Brazil’s attack on Greenwald mirrors the US case against Assange By Mathew Ingram

Over the years, Intercept co-founder Glenn Greenwald has made more than a few enemies. What some of his fans and supporters see as a crusade for truth and justice can strike others—including those who become the targets of his journalistic crusades—as needlessly hostile and potentially biased. But there is one enemy that has stood out among all the others of late, and that is Brazilian president Jair Bolsonaro, whose government has been the subject of wave after wave of coverage by Greenwald, all of it negative (with good reason, Greenwald would no doubt argue). Now, the Brazilian leader has struck back with force: On Tuesday, prosecutors charged the Intercept writer with aiding a criminal conspiracy for his role in the hacking and leaking of cellphone messages belonging to members of Bolsonaro’s government.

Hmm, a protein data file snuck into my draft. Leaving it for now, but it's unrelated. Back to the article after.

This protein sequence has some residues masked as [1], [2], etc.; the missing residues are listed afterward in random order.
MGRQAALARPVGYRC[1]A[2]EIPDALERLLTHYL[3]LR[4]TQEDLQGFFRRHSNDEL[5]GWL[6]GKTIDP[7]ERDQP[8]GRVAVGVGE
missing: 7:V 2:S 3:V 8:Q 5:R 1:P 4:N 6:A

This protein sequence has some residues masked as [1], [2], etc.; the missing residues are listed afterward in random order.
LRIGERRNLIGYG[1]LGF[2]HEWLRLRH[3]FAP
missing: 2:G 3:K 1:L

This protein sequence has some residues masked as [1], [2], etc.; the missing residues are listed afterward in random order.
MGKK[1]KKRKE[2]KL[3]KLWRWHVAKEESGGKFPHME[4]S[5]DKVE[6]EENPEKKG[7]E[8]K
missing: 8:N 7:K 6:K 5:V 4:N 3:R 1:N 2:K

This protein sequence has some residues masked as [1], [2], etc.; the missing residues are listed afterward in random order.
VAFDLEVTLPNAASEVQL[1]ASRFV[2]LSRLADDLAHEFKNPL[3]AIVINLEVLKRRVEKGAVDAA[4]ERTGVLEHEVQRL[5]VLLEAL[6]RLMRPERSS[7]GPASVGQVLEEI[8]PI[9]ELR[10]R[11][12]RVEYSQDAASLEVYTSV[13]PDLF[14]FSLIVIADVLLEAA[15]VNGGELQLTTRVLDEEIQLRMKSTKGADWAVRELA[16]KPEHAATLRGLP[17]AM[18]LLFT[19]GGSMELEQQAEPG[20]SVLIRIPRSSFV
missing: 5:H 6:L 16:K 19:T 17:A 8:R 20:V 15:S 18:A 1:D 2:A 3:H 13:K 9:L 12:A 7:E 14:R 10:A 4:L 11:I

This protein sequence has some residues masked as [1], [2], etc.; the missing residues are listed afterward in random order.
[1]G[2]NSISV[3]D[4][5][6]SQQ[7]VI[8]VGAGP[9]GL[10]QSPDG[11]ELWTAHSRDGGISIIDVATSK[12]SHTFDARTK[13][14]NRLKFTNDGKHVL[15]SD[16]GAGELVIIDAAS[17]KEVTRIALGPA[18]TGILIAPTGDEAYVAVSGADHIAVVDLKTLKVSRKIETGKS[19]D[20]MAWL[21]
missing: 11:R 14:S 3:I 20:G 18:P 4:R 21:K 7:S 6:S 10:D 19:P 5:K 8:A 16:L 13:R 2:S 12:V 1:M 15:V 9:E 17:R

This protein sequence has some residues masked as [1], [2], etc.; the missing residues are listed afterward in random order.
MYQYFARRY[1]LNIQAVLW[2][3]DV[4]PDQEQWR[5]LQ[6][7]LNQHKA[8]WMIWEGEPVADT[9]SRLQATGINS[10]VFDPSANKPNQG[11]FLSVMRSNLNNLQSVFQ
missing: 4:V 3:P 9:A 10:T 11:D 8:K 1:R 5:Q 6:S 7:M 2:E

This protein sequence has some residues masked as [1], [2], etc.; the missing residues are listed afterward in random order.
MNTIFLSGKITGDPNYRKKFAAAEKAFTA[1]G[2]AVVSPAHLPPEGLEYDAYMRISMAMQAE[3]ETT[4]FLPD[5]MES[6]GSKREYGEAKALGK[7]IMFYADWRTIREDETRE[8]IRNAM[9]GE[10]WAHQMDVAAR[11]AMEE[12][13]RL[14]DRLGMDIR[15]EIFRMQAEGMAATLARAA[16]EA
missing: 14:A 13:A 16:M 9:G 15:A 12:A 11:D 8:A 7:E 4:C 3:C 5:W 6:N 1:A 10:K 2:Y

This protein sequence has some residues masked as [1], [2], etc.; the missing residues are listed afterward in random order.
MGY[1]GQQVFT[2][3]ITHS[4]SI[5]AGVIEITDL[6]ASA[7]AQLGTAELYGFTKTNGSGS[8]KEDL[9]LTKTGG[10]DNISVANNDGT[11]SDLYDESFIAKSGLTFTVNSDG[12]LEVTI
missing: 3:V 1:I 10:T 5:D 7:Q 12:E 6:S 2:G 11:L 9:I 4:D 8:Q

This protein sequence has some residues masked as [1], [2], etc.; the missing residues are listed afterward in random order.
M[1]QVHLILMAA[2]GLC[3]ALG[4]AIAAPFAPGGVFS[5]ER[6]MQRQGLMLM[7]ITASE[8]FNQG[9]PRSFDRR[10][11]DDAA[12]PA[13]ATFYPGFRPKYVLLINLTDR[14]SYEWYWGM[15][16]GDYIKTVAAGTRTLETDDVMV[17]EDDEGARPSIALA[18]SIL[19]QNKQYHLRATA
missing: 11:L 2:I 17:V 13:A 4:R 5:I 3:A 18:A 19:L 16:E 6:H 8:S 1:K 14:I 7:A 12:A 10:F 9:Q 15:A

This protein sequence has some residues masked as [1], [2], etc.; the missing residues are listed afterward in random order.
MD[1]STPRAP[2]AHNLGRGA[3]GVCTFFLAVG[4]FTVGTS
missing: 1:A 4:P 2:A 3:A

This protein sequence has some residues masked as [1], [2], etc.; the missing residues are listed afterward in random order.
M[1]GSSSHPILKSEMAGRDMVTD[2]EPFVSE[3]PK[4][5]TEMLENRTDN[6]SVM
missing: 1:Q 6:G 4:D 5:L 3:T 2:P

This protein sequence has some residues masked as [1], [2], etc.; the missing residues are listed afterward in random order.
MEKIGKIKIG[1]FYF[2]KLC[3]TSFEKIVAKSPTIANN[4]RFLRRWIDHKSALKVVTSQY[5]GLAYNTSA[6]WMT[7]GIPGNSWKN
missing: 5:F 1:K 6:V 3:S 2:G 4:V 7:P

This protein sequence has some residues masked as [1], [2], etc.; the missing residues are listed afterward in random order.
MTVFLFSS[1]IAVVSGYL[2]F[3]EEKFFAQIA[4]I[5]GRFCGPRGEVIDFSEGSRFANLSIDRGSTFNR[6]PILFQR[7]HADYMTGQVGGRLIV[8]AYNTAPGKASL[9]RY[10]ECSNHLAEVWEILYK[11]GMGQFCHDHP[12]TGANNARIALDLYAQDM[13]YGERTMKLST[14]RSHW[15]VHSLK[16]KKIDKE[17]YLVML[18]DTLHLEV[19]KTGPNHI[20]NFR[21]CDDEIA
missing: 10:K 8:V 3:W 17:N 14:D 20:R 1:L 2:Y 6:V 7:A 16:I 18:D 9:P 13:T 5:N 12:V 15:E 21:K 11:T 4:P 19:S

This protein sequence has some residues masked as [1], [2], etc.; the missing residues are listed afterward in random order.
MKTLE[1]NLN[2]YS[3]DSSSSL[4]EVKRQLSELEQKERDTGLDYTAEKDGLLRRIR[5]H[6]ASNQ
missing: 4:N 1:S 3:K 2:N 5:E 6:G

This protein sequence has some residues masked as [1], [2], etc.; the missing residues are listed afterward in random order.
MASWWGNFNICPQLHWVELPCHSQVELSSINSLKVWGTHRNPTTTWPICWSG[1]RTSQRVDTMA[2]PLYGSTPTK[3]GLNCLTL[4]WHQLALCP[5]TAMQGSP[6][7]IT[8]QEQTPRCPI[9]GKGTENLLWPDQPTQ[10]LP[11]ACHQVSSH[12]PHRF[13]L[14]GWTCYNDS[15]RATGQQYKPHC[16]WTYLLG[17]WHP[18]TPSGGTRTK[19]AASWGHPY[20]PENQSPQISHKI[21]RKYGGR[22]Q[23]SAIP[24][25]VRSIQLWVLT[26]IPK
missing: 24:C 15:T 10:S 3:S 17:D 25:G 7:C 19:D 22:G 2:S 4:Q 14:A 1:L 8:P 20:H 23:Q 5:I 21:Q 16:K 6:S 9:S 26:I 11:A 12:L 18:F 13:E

The Intercept has published a number of articles based on the leaked messages, stories that raised questions about a corruption investigation involving some of Brazil’s most powerful players in both business and politics. As the New York Times describes, the stories questioned the integrity of the judge who oversaw that investigation, a man named Sergio Moro, who is now Bolsonaro’s minister of justice.

Read More